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When you bake, weigh your ingredients.

I didn’t think I’d be back in this space this year, but over the course of holiday baking and increased kitchen experimentation, a tidbit occurred to me that I felt was worth being on the list of things I’d wish I’d known sooner.

Since this is the season of baking, it makes sense to post this now rather than wait until the new year when everyone is returning to their diets.

While most women are interested in being able to turn out decent cookies, cakes, and pies, I have noted that not everyone is as riveted by the minutiae of baking science as I am, so this will be brief.

When a recipe calls for 1 cup of flour, you whip out your one cup measuring cup. More often than not it’s good enough and you’ll get a good result, all things being equal. One of the things I have learned as the number of as the number of bakers in my kitchen increased is that not all 1 cup scoops are measured equally.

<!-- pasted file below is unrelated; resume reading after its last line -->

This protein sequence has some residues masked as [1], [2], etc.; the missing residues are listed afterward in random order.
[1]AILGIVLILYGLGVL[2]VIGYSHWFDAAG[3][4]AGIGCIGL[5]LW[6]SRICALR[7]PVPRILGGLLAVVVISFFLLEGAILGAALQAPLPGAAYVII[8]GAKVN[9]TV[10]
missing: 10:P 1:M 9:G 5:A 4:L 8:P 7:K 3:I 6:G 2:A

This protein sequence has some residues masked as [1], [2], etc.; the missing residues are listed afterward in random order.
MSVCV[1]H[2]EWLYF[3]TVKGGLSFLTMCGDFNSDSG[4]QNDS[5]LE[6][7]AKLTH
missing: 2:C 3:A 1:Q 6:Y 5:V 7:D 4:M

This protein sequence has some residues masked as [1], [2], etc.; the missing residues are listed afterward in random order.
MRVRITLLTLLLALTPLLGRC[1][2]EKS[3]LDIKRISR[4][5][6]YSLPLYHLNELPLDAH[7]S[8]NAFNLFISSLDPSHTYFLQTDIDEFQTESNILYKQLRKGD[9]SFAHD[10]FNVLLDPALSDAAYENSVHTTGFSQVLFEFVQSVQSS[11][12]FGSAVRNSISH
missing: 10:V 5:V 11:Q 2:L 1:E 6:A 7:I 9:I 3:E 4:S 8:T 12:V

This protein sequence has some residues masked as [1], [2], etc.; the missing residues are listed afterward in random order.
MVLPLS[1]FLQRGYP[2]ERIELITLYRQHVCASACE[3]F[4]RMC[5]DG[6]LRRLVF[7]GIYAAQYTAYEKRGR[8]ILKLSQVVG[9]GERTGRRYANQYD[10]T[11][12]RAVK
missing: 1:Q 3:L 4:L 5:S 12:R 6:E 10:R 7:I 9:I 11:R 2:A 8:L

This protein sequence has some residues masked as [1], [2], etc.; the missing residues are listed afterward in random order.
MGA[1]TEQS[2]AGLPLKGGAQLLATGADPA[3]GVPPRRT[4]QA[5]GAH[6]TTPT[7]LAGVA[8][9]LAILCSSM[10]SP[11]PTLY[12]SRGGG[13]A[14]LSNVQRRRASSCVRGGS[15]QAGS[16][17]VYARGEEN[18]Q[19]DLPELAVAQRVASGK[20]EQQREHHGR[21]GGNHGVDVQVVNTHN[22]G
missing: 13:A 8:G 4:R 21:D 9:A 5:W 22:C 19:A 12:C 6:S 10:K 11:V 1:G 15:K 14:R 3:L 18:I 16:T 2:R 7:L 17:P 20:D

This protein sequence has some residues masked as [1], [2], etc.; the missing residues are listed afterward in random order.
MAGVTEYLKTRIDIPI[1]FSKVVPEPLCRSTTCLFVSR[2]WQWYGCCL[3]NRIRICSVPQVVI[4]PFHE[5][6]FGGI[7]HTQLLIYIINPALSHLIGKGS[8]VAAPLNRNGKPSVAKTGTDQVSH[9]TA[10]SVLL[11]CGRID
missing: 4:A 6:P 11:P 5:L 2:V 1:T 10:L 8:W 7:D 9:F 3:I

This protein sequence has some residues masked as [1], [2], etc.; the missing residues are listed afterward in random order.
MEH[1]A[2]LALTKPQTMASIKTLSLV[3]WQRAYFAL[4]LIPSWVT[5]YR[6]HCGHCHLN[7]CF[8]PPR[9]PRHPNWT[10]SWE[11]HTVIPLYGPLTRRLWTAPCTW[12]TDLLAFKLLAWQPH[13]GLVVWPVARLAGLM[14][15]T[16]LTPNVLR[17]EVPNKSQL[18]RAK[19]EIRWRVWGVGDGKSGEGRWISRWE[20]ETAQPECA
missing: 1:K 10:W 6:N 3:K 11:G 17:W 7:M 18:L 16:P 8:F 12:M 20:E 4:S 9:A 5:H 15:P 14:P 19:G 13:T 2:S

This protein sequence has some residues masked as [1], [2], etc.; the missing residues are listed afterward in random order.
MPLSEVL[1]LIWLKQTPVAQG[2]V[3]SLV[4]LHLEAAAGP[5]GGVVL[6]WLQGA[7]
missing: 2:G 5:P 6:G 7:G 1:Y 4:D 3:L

I tend to scoop with a lighter touch than one of my daughters whose scoops tend to be more compact. When you use the food scale however (this kind is preferable), and measure flours, you get a consistent result in terms of moisture, crumb, and texture no matter who made the recipe.Here is a more detailed bit about why weighing is preferred.

When you bake, weigh your ingredients. If you can.

Merry Christmas and Happy New Year!

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4 thoughts on “When you bake, weigh your ingredients.”

  1. Clearly, this isn’t life changing stuff. But this blog isn’t JUST about life changing stuff, although there will be plenty of that here. It’s about things, big and small, that you learn along the way which make life easier and/or more pleasant.

    Like

  2. I don’t work kitchen logistics. I work quality control, as in how to get good results in any kitchen.

    You are a good cook. You can surely live without this but it does ensure -in our kitchen at least- that no matter which girl is using my biscuit recipe the results are consistent.

    Liked by 1 person

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